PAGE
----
Should Voting Be Mandatory Essay. Should Voting be Mandatory? Barack Obama spoke about mandatory voting in the March of 2015, he related, “If everybody voted, then it would completely change the political map in this country,” Voter participation is at an all-time low with only 36.4% of eligible voters casting ballots in the 2014 midterm elections.
The position adopted in this essay is that voting in elections should not be compulsory. Australia is one of at least twenty countries which compel their citizens to vote in Federal, State and most Local government elections. Australia forced its compulsory voting (CV) laws on its citizens in government elections was quite early in its history.One of the most well-known compulsory voting systems is in Australia. All Australian citizens over the age of 18 (except those of unsound mind or those convicted of serious crimes) must be registered to vote and show up at their polling place on election day.Randy, thanks for the A2A. In Australia, (1) All citizens have to pay tax. (2) Some citizens were conscripted to fight in the Vietnam War, although historically we hate the idea of conscription. (3) All citizens have the absolute right to register.
Should Voting Be Mandatory Voting is not just a right, it is also a responsibility of an individual during the elections. Voting ensures people that people learn about their position with respect to issues which are critically important for the national growth and development.
The idea of mandatory voting during U.S. elections is a much-debated topic in the United States. Making voting mandatory for all citizens, is debated to be something that could be either positive or negative. Both sides of the issue have their reasons why mandatory-voting laws should or should not be passed. Those who believe that mandatory voting should become a law believe that it will bring.
Compulsory voting is not a new concept. Some of the first countries that introduced mandatory voting laws were Belgium in 1892, Argentina in 1914 and Australia in 1924. There are also examples of countries such as Venezuela and the Netherlands which at one time in their history practiced compulsory voting but have since abolished it.
Not everyone has the time to go and cast a vote. However, even in countries with mandatory voting a voter is allowed to miss the election if they have a legitimate reason such as a work conflict. If the US were to implement compulsory voting it would have to also account for such exceptions.
Compulsory voting is an effect of laws which require eligible citizens to register and vote in elections, and may impose penalties on those who fail to do so.As of August 2013, 22 countries provided for compulsory voting, 11 of whom enforced it. During the first two decades of the 21st century, Bulgaria has briefly introduced compulsory voting, while Chile, Cyprus, the Dominican Republic.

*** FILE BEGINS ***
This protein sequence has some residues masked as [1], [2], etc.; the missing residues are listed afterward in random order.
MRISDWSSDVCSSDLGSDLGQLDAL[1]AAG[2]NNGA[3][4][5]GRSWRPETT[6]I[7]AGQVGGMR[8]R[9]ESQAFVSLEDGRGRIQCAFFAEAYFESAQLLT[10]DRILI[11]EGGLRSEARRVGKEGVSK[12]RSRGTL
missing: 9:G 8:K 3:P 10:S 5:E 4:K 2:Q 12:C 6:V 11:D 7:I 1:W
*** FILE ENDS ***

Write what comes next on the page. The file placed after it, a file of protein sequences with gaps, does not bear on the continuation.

This mandatory voting idea appeals to progressives such as Barack Obama because they just don’t understand it when voters reject them, as voters did in the mid-term congressional elections in.
Advantages of compulsory voting The biggest advantage of compulsory voting is high political participation. The majority of people go to elections. When we compare a political participation in counties using mandatory voting with those not using it, countries with compulsory system of voting have usually 30%-50% higher voting turnout.
Arguments against mandatory voting. Voting is a right, not a duty. People should have the option to refuse to participate in the system if they choose. It would not guarantee increased awareness or education of the issues, and it could make politicians and parties lazier.
Voting in the United States Should be Required by Law The voting system in the United States provides registered voters options to voting in the national election. Days before the Election Day it is impossible to know who will be the president, but the certainty of voter turnout remains abysmal and the results depend on the number of voters practicing their constitutional right.
Their contribution should not be measured exclusively on voting alone. For instance, in the U.S., where voter turnout is relatively lower than in Australia, the strength of public opinion in the U.S. is higher and laws have been modified, passed, or rejected in deference to public opinion (Mastrel 2003, 960).
Voting should be mandatory because as American citizens we live in a democratic society where everyone should have an opinion. Although, Americans value independence and the free-will to do whatever they choose if this was a communist country, we wouldn’t have a say on who ran the country and the policies that follow.
Voting to most is a right of passage in citizenship meaning, it what makes us a citizens of a democracy. There have been wars is history that started, because citizens did not want a dictator and wanted the right to vote or just thought as a human they should be able to vote.
Compulsory voting in a democratic society is undeniably a controversial topic as it raises a question: how democratic a nation will be with or without compulsory voting. This system has many benefits to the nation if it is implemented in a right manner. In this essay, we will discuss the nature of democracy with few examples of compulsory voting.
Not enough people are voting. In particular, the people who are not voting tend to be lower-income, younger, or disadvantaged in some way, and so people who might represent their interests don’t.